The Effect of Scientific Management Theory on the Work Design in the Contemporary Organisation

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Scientific management is a reference to an approach that seeks to improve economic efficiency through the application of scientific principles to the work design in an organisation (Taylor, 1917). This theory, is also known as Taylorism-a homage to its founder Frederick Taylor, has its genesis in the industrial revolution in the United States. Despite the obsolescence of this approach to organisational design in the 1930s, some of its themes remain relevant in today’s modern workplace design. Some of these themes include but are not limited to the efficiency as well as waste elimination, mass production, division of labour and specialisation, job analysis, as well as design, empiricism, and compensation. This research paper seeks to discuss the effect of scientific management theory on the work design in the contemporary organisation. Besides, the paper also seeks to refer to both flaws and strengths of scientific management as far as its effects on the design of an organisation are concerned.

The theory of scientific management is built on the pursuit of economic efficiency in the production process-an an important objective of the modern organisation. According to Taylor (1917), a high level of management control as far as employees’ work practices are concerned is necessary for quality purposes. He argued that having a greater managerial to worker ratio is key to the attainment of increased quality and productivity. His ideas concerning management control still hold significant sway in management practices. Managers, especially in process-focused production units need to exercise greater control over the workforce to discourage behaviour such as absenteeism, cutting corners, and soldiering which impact individual as well as organisational performance negatively. In this case, the management level staff acts as the quality control department checking the work rate, the output, and the overall efficiency of organisational design.

Nonetheless, this perception has several weaknesses; more recent research has discredited the perspective that greater management control on the process improves performance. Critics argue that greater supervision or control over workers may be counterproductive and undermine creativity in the workplace by limiting the initiative of employees as well as their empowerment to make tactical decisions (Waddell et al 2013). Furthermore, the detail-oriented nature of scientific management also can precipitate friction between low-level employees and their management level counterparts. This is because the watchdog role of the management may alienate them from the rest of the employees, thus resulting in an unconducive work environment characterised by distrust and suspicion.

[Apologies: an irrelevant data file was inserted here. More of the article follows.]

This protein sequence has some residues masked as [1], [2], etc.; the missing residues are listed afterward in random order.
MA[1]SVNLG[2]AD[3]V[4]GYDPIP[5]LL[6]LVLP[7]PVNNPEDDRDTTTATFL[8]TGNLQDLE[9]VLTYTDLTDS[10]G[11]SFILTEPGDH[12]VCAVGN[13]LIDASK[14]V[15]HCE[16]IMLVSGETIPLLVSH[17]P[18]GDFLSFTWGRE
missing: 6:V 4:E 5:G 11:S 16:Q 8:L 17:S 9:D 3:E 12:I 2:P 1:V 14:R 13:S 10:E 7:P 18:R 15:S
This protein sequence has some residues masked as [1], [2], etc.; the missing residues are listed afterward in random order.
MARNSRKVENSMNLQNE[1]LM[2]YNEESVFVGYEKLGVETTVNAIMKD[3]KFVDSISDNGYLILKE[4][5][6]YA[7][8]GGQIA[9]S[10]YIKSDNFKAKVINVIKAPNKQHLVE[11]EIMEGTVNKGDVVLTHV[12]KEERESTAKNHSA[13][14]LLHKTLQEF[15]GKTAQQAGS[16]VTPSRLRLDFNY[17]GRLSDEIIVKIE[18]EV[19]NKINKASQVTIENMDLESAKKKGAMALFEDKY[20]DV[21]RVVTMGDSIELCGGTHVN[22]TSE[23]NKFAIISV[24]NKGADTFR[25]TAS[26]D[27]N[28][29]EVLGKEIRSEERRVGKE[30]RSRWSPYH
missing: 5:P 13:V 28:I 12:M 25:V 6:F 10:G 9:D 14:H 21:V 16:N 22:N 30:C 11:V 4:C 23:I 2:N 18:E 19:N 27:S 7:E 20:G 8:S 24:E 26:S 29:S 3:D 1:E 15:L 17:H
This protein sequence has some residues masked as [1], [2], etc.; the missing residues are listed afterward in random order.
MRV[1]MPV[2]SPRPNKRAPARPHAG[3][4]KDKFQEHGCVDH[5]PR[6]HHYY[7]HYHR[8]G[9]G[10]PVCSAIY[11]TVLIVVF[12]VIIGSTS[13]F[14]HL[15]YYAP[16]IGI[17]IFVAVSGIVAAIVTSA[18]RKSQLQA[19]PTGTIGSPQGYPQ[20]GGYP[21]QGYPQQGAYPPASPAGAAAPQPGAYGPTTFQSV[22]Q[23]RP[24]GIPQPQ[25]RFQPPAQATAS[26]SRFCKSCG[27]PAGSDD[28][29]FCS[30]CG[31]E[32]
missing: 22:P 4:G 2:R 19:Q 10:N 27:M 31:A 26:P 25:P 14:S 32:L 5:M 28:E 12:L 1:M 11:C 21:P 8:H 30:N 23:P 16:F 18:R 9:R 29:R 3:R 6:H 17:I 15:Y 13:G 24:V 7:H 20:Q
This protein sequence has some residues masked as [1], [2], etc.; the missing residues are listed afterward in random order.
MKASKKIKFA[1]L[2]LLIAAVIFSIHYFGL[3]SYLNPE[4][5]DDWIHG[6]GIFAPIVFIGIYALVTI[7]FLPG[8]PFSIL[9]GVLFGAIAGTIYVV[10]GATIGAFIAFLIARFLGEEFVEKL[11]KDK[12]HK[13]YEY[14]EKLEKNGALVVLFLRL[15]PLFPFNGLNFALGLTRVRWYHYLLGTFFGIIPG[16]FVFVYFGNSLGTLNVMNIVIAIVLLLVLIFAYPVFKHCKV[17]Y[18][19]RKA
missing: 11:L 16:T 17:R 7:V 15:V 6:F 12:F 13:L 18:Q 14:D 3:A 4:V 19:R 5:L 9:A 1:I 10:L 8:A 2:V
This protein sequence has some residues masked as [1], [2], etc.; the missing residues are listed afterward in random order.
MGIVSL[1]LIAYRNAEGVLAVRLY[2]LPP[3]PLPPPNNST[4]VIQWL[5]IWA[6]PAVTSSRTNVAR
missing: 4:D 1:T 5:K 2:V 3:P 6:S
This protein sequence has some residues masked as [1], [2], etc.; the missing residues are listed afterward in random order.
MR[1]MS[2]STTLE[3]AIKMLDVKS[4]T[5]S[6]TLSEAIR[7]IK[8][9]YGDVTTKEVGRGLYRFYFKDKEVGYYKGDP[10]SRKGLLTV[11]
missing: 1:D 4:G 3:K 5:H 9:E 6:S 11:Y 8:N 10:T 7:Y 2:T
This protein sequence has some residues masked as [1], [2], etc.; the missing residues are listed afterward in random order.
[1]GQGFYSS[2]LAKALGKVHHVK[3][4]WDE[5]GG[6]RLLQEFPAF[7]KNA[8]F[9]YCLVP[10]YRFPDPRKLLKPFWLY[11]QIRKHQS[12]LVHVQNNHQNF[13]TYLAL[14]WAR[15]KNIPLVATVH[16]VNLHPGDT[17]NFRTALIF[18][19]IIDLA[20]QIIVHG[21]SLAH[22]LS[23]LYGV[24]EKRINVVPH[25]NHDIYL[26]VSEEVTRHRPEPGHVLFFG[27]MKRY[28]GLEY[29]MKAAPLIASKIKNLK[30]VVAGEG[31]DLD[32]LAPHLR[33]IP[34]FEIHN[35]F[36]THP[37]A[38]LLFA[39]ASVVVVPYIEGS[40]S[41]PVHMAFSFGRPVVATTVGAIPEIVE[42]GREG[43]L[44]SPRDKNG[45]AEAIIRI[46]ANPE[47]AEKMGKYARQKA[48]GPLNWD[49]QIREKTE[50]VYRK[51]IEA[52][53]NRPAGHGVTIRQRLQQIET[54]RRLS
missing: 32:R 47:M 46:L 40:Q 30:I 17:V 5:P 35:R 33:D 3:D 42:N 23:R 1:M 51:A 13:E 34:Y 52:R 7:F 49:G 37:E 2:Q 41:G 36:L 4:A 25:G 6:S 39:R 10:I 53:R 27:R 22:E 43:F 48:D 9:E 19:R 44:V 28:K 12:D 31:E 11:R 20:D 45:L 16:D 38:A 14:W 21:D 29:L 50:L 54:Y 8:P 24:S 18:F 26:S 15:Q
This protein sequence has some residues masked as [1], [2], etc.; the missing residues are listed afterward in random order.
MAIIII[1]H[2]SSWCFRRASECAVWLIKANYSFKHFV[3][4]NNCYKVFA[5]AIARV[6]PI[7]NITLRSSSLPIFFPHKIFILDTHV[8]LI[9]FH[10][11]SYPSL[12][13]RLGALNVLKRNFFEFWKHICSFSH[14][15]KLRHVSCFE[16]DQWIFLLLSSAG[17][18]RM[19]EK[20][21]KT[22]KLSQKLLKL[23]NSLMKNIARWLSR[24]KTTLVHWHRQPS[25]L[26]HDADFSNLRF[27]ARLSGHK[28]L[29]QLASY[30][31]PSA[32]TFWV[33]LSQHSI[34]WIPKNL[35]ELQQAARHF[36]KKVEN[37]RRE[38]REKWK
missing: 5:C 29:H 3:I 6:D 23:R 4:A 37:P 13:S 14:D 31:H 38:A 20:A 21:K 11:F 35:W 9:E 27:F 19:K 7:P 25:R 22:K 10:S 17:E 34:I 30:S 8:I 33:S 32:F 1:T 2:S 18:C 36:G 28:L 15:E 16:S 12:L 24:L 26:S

Scientific management also influences modern organisational design, which stresses on the elimination of waste. As stated earlier, economic efficiency is an important tenet of the scientific approach to management. It is still an important concern for modern organisations as they seek to reduce operational costs and improve organisational performance. According to Taylorism, existing economic or production systems are inherently defective and wasteful, which leads to lost effort, time, as well as labour (Uddina& Hossain 2015). To remedy this, it is important that each organisation actively seeks to reduce defects in their output or any other form of inefficiency in the system. Waste management has important implications for modern organisational designs, which place a lot of emphasis on lean systems. In pursuit of efficiency, modern organisational design has adopted lean, six sigma, and other models that seek to reduce wastage. By reducing the wastage of resources, modern organisations can not only improve the bottom line but also achieve greater sustainability (Thompson, 2018). This is because waste often represents lost potential as far as productivity is concerned. After all, wasted time, information, energy, and labour could have been leveraged to improve performance in both individual and organisational context. Consequently, modern organisations seek to eliminate wastage by streamlining the supply chain, integrating information flow, and becoming leaner (Paramboor, 2016).

Compensation was also an important aspect of the scientific theory of management fronted by Taylor. He believed that monetary incentive was key to eliciting greater production on an individual level. Therefore, by rewarding labour, employers can improve morale, and, consequently, the performance of their workers (Mullins, 2014). The scientific theory of management was of critical traditional flat rate wages. It is argued that it provided no incentive for hard work. For instance, if a hardworking employee is placed beside a lazy one, people are likely to question the logic of applying extra effort if the pay is standardised across the board. This interpersonal bonding that deliberately restricts output was referred to by Taylor as ‘soldiering.’ It involves just doing enough not to get punished (Mitcham, 2015).

To remedy this, scientific management proposes a piece rate or payment based on production to ensure pay is reflective of output. The piece-rate approach to compensation is very popular, especially in the gig economy, since it ensures fair compensation or consideration for work done. By paying workers based on tangible results, the company not only encourages them to work optimally, but also ensures value for money is recouped. The principles of Taylor, however, neglected the role of non-monetary incentives such as better working conditions, healthcare benefits, career development, and flexible working hours on job satisfaction as well as organisational performance (McGaughey, 2014). Such factors have almost as much impact on employee morale, job satisfaction, and performance as monetary-based incentives. The monetary incentives proposed by Taylor are an important aspect of employee inducement, even though modern organisational designs tend to lean towards the non-monetary ones, which have shown a greater impact on perceived job satisfaction as well as individual and organisational performance.